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St. Petersburg City Council supports Equal Rights Amendment and Green New Deal

Though national issues, council members voted to pass resolutions on both initiatives.
St. Petersburg City Council [SCOTT KEELER   |   Times]
St. Petersburg City Council [SCOTT KEELER | Times]
Published Aug. 16, 2019
Updated Aug. 16, 2019

ST. PETERSBURG — The City Council on Thursday voted to support two national initiatives: the Equal Rights Amendment and the Green New Deal.

More than a dozen people spoke during the meeting’s public comment period to urge council members to support the proposals. Some people even stood for one, and as a footnote to their comments said they supported the other. Each proposal only drew one public naysayer, the same person.

The Equal Rights Amendment, passed by Congress and sent to the states in 1972, demands equal rights for citizens regardless of sex, according to

An issue far outside the scope of a city council, the resolution technically asks Gov. Ron DeSantis and the Florida Legislature to ratify the amendment, something 37 states have already done. An amendment requires 38 states to become part of the constitution.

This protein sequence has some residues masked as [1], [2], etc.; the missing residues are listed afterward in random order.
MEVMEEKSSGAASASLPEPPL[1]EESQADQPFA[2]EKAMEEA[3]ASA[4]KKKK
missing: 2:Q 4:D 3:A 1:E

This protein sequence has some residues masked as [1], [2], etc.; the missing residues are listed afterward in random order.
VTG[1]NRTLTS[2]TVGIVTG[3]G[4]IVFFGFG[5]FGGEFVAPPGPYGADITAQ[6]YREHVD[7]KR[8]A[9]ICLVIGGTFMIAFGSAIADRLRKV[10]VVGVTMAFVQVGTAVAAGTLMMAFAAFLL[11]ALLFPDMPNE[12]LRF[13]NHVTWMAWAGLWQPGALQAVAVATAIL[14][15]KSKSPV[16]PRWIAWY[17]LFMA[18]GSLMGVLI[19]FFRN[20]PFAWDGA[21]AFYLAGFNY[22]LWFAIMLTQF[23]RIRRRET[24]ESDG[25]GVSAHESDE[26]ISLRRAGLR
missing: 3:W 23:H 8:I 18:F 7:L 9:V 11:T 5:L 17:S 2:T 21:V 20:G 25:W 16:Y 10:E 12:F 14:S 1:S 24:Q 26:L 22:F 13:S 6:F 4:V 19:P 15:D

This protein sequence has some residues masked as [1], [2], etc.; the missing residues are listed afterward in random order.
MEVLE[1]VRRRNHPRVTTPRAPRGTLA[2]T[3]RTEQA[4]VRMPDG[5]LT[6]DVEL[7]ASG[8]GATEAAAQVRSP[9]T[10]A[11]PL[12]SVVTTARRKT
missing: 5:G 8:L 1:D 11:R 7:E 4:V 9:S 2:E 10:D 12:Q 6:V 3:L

The resolution also asks the city’s federal delegation to remove the deadline for ratification of the amendment. The amendment came with a 7-year window for passage, which expired in 1979 and was extended to 1982, according to

“It’s long past due,” said council member Gina Driscoll, who proposed both resolutions. The measure passed unanimously.

There was slightly more discussion among council members on the Green New Deal resolution, which requests the city’s federal delegation support the massive action plan on climate change in Congress.

Council member Darden Rice said though both resolutions relate to national issues, “the leadership this city takes is actually very important.”

Council member Ed Montanari, who is up for re-election this year, said he believes in climate change and listed a number of sustainability initiatives that he has supported. Then he explained why he would vote against the resolution.

“This resolution and the bill in Congress is just a bridge too far for me,” he said.

The Green New Deal resolution passed 7-1, with Montanari being the lone no vote.


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